1) Roast it. It’s time to roast some more marshmallows before the Summer S’mores are no more, and not just for dessert this time.
2) Plant it. A potted basil is so easy to grow and only grows in the heat of summer. Pinch off the leaves before the cooler temps arrive, make a pesto and freeze in ice cube trays for the winter ahead. My childhood dog was named Sweet Basil because my Italian mother loved the herb so much. Growing up in the fog of San Francisco was not conducive to growing this sun-loving herb. Now that I live in the sunshine, I’ve been inspired by this South African author and chef, Marie Viljoen, to grow a few of my favorite herbs in pots on my patio. I discovered her book, 66 Square Feet, two years ago and have been hooked ever since. I hope she can inspire you too because even 6 square feet is enough.
3) Can it. A yummy sweet summer fruit, especially the strawberries and peaches at the local farmer’s markets will be gone soon. I tried my hand at canning for the first time using this complete canning kit after gathering up all those figs at my local park. Now I’m eating the yummiest strawberry & fig jam every morning, and the best bit is you get to control how much sugar you add. Store bought jams are too sweet for my taste.
4) Forage it. Commit to finding one edible food item before the warm weather escapes. Try a mobile phone app to find something in your area. I use Wild Edibles Lite to help me identify possible edible botanicals. (Also available for android.) Here’s a few more below to help you source possible edibles in your area. I would love it if a reader has other geographic mapping sources they can recommend because mine are for the western United States. For the story above on foraging San Francisco Bay Area chestnuts, read here.
Try Edible Cities for further sourcing of San Francisco Bay Area edibles. Urban Edibles is a Portland, Oregon cooperative network of wild food foragers that hopes to re-establish the connection between people, environment and food. This is a collaborative database of what’s available in their local neighborhoods.
5) Read it. This book, Eating Wildly: Foraging for Life, Love and the Perfect Meal is the next must-read on my late summer book list. Ava Chin’s book is a food memoir about physical and emotional sustenance. She won first prize in the MFK Fisher Book Awards 2015 and Huffington Post named Ava one of “9 Contemporary Authors You Should Be Reading.”
- 1 lb. or more of figs, chopped
- 1 lb. or more of strawberries, chopped
- 1 cup sugar for every 2 lbs of fruit (2 cups for sweeter)
- Juice of 1 lemon, halved
- Canning Kit
- 8 oz. jam jars (have 4-8 on hand, depending on amount of fruit)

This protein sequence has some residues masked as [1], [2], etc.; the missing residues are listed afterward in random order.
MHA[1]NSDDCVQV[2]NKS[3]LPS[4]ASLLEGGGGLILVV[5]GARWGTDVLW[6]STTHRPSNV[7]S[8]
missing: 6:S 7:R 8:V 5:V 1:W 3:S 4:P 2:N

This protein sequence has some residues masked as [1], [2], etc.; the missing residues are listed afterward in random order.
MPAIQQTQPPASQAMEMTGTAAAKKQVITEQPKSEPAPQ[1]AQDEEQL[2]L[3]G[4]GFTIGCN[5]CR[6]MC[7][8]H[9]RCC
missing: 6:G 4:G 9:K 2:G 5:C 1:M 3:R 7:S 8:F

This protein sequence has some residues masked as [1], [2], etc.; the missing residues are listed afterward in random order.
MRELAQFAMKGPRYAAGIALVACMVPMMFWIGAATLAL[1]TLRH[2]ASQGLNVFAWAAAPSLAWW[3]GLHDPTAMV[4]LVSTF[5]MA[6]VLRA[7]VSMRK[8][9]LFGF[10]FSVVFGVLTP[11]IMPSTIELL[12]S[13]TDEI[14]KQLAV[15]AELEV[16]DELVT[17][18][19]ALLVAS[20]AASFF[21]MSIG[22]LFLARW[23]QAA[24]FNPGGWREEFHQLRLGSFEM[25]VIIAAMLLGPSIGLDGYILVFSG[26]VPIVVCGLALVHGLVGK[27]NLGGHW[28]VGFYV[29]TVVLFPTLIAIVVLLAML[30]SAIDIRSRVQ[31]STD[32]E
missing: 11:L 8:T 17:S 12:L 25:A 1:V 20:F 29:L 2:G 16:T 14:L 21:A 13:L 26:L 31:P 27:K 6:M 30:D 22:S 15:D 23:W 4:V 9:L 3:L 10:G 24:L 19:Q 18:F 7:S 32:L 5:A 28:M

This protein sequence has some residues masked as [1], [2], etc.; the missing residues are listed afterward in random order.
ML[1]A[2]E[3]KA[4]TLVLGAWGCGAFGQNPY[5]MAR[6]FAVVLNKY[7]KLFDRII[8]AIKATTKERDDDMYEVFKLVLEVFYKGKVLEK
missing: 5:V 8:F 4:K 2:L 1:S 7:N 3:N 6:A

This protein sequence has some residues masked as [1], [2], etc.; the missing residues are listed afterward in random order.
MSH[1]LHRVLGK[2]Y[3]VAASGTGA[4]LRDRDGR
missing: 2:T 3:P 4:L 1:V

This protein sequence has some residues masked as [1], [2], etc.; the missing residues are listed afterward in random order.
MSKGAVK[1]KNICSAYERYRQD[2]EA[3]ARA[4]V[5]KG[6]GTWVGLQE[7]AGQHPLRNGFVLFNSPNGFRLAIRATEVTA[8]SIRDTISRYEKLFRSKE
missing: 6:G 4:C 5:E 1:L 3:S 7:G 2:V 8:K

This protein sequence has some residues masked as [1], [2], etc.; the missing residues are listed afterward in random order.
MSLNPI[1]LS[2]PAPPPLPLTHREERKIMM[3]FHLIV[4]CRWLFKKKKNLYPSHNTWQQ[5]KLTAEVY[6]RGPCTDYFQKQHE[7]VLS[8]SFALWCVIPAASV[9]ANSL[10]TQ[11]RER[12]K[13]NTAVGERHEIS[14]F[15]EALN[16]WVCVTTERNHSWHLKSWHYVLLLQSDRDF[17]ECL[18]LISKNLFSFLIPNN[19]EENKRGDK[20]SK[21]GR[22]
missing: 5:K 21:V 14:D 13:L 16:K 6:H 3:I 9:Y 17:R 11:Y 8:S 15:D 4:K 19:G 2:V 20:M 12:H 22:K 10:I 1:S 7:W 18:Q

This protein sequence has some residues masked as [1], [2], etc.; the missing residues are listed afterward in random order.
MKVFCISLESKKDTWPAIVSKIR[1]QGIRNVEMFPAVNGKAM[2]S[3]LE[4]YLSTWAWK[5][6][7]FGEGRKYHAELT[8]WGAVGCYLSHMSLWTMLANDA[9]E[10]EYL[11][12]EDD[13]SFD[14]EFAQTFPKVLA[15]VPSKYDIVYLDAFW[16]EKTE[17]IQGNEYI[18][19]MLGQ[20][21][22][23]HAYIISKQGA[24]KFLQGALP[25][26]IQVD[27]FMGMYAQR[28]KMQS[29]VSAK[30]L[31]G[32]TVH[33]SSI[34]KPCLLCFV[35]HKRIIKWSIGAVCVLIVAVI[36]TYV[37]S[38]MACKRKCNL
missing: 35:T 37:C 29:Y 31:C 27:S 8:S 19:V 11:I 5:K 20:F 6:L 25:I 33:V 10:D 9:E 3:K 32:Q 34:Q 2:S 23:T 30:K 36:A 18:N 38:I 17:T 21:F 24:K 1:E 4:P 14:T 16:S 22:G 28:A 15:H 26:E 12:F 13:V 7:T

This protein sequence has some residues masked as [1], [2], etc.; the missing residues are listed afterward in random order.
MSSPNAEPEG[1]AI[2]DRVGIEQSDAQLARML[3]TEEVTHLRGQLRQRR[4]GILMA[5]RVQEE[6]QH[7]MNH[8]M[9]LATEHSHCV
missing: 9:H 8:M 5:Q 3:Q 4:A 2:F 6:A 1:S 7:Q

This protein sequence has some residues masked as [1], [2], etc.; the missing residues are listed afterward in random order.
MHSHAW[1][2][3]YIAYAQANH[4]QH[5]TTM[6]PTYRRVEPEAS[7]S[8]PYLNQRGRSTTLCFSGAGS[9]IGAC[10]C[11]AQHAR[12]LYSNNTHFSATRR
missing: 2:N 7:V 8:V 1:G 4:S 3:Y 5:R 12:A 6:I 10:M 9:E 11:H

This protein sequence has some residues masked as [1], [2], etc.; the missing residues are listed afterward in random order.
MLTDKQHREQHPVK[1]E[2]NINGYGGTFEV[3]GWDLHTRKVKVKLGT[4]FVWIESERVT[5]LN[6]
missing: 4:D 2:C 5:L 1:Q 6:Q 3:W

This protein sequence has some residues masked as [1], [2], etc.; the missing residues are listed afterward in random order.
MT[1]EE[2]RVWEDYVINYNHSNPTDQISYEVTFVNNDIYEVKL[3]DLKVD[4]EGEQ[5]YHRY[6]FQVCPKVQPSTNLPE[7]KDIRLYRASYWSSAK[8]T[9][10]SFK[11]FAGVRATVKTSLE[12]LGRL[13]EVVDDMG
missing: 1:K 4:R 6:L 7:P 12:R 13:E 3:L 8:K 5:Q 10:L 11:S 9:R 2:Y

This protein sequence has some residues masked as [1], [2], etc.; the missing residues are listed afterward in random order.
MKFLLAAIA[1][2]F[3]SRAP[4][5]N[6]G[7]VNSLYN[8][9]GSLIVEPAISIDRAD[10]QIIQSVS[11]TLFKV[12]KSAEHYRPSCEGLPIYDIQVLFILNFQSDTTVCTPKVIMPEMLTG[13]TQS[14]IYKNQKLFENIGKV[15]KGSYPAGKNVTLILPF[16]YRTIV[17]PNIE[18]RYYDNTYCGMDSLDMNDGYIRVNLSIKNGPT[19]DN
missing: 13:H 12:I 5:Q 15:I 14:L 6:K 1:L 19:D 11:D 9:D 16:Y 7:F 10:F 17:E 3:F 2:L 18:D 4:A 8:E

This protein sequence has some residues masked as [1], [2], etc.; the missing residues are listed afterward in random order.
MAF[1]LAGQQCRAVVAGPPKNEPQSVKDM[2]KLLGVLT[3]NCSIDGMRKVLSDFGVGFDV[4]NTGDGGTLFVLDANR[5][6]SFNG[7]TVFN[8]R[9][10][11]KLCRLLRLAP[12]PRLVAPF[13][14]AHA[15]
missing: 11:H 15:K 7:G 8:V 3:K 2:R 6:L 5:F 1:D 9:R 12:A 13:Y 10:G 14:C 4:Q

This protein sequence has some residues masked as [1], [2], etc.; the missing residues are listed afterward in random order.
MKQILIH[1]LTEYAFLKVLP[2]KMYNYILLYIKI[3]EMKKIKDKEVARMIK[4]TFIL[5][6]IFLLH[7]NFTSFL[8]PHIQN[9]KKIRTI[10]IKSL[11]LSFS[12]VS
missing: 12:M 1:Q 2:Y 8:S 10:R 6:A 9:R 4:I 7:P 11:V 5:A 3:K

- Combine freshly washed and chopped strawberries, figs and sugar. You can make the jam immediately or let the fruit macerate overnight in the refrigerator in a sealed container.
- When ready, set up your boiling water canning bath and have 3 or 4 half-pint jam jars on hand, sterilized and hot (8 oz. jars).* Place the jar lids only in a small saucepan and bring to barely a simmer to sterilize and keep them hot.
- Scrape the macerated fruit, juices and undissolved sugar into a wide, shallow skillet.
- Place over high heat and cook, stirring regularly for 10-12 minutes or until fruit puree thickens and volume has reduced by one-third or more. (A good test is to drag your stirring spoon through the jam, and if the drag space doesn't fill in immediately with jam, it's ready!)
- Add half of the lemon juice towards the very end of the cooking time.
- Remove from heat and taste. Add more lemon juice as needed to brighten the flavor.
- Funnel jams into sterilized jars with provided funnel, filling to just below the top, apply lids pulled directly from hot water with provided rubber tip tongs and seal each with rims.
- Tighten lids and using rubber tip tongs, place each jam jar in the canning basket and submerge in boiling water bath. Let process in covered boiling water pot for ten minutes, giving plenty of space between jars. Do not let them touch.
- After 10 minutes, remove jars from canning bath with tongs and place on folded kitchen towel to cool.
- After the jars are cool enough to touch, remove rings and test seals by gripping the edges of the lid and raising jar off the counter an inch holding only the lid. A properly sealed jar will hold tight.
- If any pop off, refrigerate and use these within a couple of weeks.
- The successfully sealed jars can be stored in the pantry for the winter. They will keep for up to one year if unopened.
- * You can boil the jars in a large pot of water or easier still, wash in dishwasher and pull them after the drying cycle has completed while the glasses are still hot to the touch and just before filling with jam. Use the provided rubber tipped tongs because you don't want cool jam jars when filling with the fruit.